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Joe Romeo

Other Wayne County, Michigan CIU exonerations
On February 24, 2005, police in Detroit, Michigan arrested 55-year-old Joe Romeo on charges of possession of marijuana, cocaine, and a firearm after the officers said they responded to neighborhood complaints of drug dealing from Romeo’s home.

Prior to trial, Romeo’s attorney moved to suppress the evidence, claiming the search was illegal. Police officers testified they went to the home with an arrest warrant for Romeo for possession with intent to deliver marijuana. The officer claimed they were acting on information supplied by neighbors. The warrant was issued in error, however, and was supposed to be for Romeo’s brother. That warrant was dismissed shortly after Romeo was arrested.

The officers testified that no one answered a knock on the front door. One officer went to a side door and spotted someone peek their head out and then disappear. A few minutes later, Romeo came to the side door and he was arrested.

One officer stayed with Romeo while the other searched the house. The officer said he searched to see if there was anyone else inside who might pose a threat. In a bedroom, the officer said he saw marijuana in plain view. Meanwhile, a search warrant for the house had been obtained and other officers arrived. During this search, officers found a substantial amount of marijuana—24 grams—as well as cocaine and a firearm.

Romeo claimed the large amount of marijuana and the cocaine belonged to his brother. He said the small amount of marijuana found in the bedroom was a keepsake from the 1980s.

One officer testified that the cocaine and the large amount of marijuana were packaged in a manner consistent with a sale or recreational use. The motion to suppress the evidence was denied.

Subsequently, the gun charge was dismissed.

In July 2005, Romeo went to trial in Wayne County Circuit Court. He waived his right to a jury trial and chose to have Circuit Court Judge Michael Talbot decide the case. The officers testified similarly to their pretrial testimony, and on July 19, 2005, Romeo was convicted. He was sentenced to two years probation. Because of the conviction, Romeo, who had been legally living in the U.S., was deported to his native Italy.

In February 2007, the Michigan Court of Appeals upheld the conviction. The court noted, “The amount of drugs uncovered in defendant’s home is significant.” The court said this included marijuana found in a cigar box, glass jars, and various boxes. Some of it was wrapped in plastic and aluminum. Some was in glass burette-type objects and stuffed into jars. “The amount, as well as the packaging, suggests an intent to deliver,” the court said. “Further, there was also various drug paraphernalia in the bedroom, including a scale, several marijuana pipes and thousands of screens.”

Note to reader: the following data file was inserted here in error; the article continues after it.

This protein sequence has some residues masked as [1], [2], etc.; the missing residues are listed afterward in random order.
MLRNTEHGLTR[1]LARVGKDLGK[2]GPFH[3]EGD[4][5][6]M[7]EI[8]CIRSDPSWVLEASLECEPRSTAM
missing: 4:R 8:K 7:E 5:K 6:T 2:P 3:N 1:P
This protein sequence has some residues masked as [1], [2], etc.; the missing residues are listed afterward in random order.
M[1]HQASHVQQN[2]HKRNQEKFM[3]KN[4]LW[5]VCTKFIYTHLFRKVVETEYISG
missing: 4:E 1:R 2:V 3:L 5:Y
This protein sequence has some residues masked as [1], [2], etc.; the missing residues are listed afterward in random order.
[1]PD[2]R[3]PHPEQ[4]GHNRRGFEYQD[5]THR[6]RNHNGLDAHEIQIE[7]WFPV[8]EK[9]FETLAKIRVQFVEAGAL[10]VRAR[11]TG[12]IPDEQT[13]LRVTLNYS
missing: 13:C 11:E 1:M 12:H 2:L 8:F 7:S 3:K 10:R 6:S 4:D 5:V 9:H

In 2018, the Wayne County Prosecutor’s Office created a Conviction Integrity Unit (CIU) to examine claims of wrongful conviction. Subsequently, Romeo and his sister requested that the CIU re-investigate his case. The brother had died, but Romeo and his sister said that before his death, he admitted the drugs were his. Romeo continued to pursue overturning his conviction because he wanted to return to the U.S.

The CIU investigation showed that there was no evidence that neighbors had made reports to police, indicating that the police were not truthful about why they went there and initially searched without consent. Moreover, when Romeo was arrested, he had no history of drug use and no arrests at all. His brother, however, had a criminal history and became addicted to drugs after he survived a gunshot wound.

On July 12, 2021, Valerie Newman, the head of the CIU, moved to vacate Romeo’s conviction. The motion was granted and the case was dismissed, paving the way for Romeo to seek to return to the U.S.

– Maurice Possley

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Posting Date: 8/2/2021
Last Updated: 8/2/2021
Most Serious Crime:Drug Possession or Sale
Additional Convictions:
Reported Crime Date:2005
Age at the date of reported crime:55
Contributing Factors:Perjury or False Accusation, Official Misconduct
Did DNA evidence contribute to the exoneration?:No